- Landing page design –Here’s where all your premium content will be, so put a lot of effort into it. A good landing page is eye-catching, properly designed, and attracts new leads. A good landing page will trigger a desired user action, which is what you want your visitors to do once they land on your page.
- Call-to-action creation –A CTA is the determining factor in whether or not your website can generate leads. Examples of CTA are “sign up” or “buy now” buttons, so its always good to make these as attractive as possible. You can design A/B CTA test groups and position them on various pages throughout your website to facilitate lead generation.
Step 4: Acquiring customers
- Alignment of sales and marketing - CRM integration allows you to provide your sales team with information that will enable them to know the lead better and make them better equipped for sales calls. CRM systems can track every action a lead takes on your website, email marketing, and social media platforms.
- Lifestyle communications– Get to know your potential customer better by creating a lifecycle lead plan based on the website content and sales funnel. A lifecycle lead plan will enable you to segment your potential customers based on who they are, what actions they took on your platforms, and what kind of content you want them to receive. Segmenting your potential customers will enable you to create a more focused approach.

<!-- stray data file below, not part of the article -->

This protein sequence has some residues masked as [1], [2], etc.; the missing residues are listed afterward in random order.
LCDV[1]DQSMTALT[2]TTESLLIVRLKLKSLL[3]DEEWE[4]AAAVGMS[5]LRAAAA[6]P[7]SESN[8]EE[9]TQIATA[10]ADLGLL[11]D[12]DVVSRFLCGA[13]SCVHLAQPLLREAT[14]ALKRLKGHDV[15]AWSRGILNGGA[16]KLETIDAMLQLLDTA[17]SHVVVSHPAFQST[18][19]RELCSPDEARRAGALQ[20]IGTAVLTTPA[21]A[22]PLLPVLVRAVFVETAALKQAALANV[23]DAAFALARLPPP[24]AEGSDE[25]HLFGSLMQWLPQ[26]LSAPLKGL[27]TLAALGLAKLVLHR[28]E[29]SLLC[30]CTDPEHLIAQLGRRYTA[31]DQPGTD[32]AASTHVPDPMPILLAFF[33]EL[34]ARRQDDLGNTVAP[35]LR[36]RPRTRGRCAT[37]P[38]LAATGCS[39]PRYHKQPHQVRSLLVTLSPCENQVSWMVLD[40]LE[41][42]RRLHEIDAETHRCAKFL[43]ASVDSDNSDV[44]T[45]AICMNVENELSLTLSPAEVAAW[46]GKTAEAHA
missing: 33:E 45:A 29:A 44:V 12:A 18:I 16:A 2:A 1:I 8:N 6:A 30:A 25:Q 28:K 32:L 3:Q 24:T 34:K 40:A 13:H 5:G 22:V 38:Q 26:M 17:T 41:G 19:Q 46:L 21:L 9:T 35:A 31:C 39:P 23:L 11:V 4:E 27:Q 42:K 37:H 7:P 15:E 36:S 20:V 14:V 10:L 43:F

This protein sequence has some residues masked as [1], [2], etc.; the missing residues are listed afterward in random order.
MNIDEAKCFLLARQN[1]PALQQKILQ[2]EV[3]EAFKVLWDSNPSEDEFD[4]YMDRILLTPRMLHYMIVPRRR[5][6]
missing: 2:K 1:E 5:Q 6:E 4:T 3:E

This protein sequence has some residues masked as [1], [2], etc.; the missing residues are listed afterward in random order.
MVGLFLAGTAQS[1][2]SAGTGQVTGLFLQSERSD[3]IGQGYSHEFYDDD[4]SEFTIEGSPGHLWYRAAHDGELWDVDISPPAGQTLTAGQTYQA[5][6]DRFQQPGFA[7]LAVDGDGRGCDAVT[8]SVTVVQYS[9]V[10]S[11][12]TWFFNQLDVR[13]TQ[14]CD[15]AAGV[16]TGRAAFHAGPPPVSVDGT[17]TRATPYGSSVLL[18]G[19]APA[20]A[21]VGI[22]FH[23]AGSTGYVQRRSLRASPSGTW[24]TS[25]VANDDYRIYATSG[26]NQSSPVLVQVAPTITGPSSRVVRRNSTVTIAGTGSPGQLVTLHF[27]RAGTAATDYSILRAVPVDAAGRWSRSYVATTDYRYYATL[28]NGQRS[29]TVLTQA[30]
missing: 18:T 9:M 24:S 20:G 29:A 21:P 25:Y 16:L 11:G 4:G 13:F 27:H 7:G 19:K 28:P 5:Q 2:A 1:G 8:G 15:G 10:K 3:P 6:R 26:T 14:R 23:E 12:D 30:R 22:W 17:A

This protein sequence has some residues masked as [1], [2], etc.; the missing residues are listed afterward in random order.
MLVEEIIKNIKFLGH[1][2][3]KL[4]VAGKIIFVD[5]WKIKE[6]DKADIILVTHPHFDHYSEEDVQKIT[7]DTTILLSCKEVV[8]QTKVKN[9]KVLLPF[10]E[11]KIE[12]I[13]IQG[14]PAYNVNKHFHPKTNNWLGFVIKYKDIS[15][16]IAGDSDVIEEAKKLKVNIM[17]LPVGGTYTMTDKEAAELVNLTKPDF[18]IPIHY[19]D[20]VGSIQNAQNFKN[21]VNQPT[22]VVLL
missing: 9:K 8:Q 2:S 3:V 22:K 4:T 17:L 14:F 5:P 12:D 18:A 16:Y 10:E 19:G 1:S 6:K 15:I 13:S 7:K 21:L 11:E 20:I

- Lead nurturing– Lead nurturing campaigns allow you to move a lead through the sales funnel.
- Automated workflows– Workflows help you automate common marketing processes to push your leads through the sales funnel efficiently. Sending marketing emails, changing contact properties, and sending internal notification emails, are all possible with workflows.
- Closed-loop reporting - With closed-loop reporting, you can plan more strategically for the future by focusing on your best lead sources, those with the best lead to customer conversion rate.